Negotiation Point: Because Steve made this whole thing public, Jerry’s got to stick up for Yahoo! in public – and he has to inform his shareholders of the reasons why the offer isn’t a good one.  This paragraph isn’t the best in terms of tone – it’s sounding a little sad, actually (ie:  “We really are valuable, yes we really are.  I swear.”).  But it’s necessary given how this is playing out.

We regret to say that your letter mischaracterizes the nature of our discussions with you. We have had constructive conversations together regarding a variety of topics, including integration and regulatory issues. Your comment that we have refused to enter into negotiations to conclude an agreement are particularly curious given we have already rejected your initial proposal, nominally $31 per share at the time, for substantially undervaluing Yahoo! and your suggestions in your letter and the media that you are considering lowering the value of your proposal. Moreover, Steve, you personally attended two of these meetings and could have advanced discussions in any way you saw fit.

Negotiation Point: Calling a bluff is difficult. You have to have facts to back it up.  Yahoo! apparently does (ahhh, the benefits of Information Gathering) – and Steve’s going to be red in the face as a result.  Lesson?  Don’t bend the truth.

As to antitrust, we have discussed with you our concerns. Any transaction between us would result in a thorough regulatory review in multiple jurisdictions. As a follow up to a recent meeting among our respective legal advisors we had on this topic, and at your request, we provided to you on March 28 a list of additional information we would need to further our understanding of the regulatory issues associated with any transaction. To date, you have still not provided any of the requested information.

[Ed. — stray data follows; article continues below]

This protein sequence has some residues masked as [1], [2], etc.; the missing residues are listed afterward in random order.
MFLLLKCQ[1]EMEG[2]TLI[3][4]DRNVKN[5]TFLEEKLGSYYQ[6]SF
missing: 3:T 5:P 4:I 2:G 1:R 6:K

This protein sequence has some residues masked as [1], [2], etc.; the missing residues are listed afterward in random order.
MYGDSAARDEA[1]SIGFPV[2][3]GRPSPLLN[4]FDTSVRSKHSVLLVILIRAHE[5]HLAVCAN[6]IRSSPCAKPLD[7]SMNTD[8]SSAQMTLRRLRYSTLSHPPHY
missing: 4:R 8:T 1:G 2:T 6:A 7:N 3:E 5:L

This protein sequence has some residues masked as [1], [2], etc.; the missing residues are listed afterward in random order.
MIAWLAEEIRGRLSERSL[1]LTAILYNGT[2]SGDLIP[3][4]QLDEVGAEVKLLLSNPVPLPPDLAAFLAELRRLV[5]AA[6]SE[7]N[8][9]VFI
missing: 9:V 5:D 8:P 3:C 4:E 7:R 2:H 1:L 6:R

We consider your threat to commence an unsolicited offer and proxy contest to displace our independent Board members to be counterproductive and inconsistent with your stated objective of a friendly transaction. We are confident that our stockholders understand that our independent Board is best positioned to objectively and knowledgeably evaluate our Company’s alternatives and to maximize value.

Negotiation Point: Again, Jerry’s having to respond to a direct threat.  There is usually no good way to do this in public – tipping your hat to the opponent to let them see your plans on how you’re going to respond isn’t good.  Jerry does a pretty good job of responding without specifics, essentially saying “bring it.”  But from a negotiation perspective, if you’re not prepared for your opponent to respond affirmatively – enticing them to do so is a bad strategic move.  Using Information Gathering, Strategic Thinking and Time Management skills (the first three of the Five Fundamental Skills), Jerry has most likely spent the last few weeks prepping for this possible move by Microsoft.  Thus, when Steve threatened, Jerry had a pre-packaged response.

In conclusion, please allow us to restate our position, so there can be no confusion. We are open to all alternatives that maximize stockholder value. To be clear, this includes a transaction with Microsoft if it represents a price that fully recognizes the value of Yahoo! on a standalone basis and to Microsoft, is superior to our other alternatives, and provides certainty of value and certainty of closing. Lastly, we are steadfast in our commitment to choosing a path that maximizes stockholder value and we will not allow you or anyone else to acquire the company for anything less than its full value.

Very truly yours,

Roy Bostock, Chairman of the Board

Jerry Yang, Chief Executive Officer

From a negotiation standpoint, Steve attempted a play with Power.  He used only one of the Five Fundamental Skills.  Jerry, on the other hand, almost entirely ignored power (his few mentions of not taking an offer less than fair market value could be seen as a power move, but barely so).  Instead, he used Information Gathering, Strategic Thinking, Time Management and Communication.

Which one do you think is “winning” so far?

Jerry.  Hands down.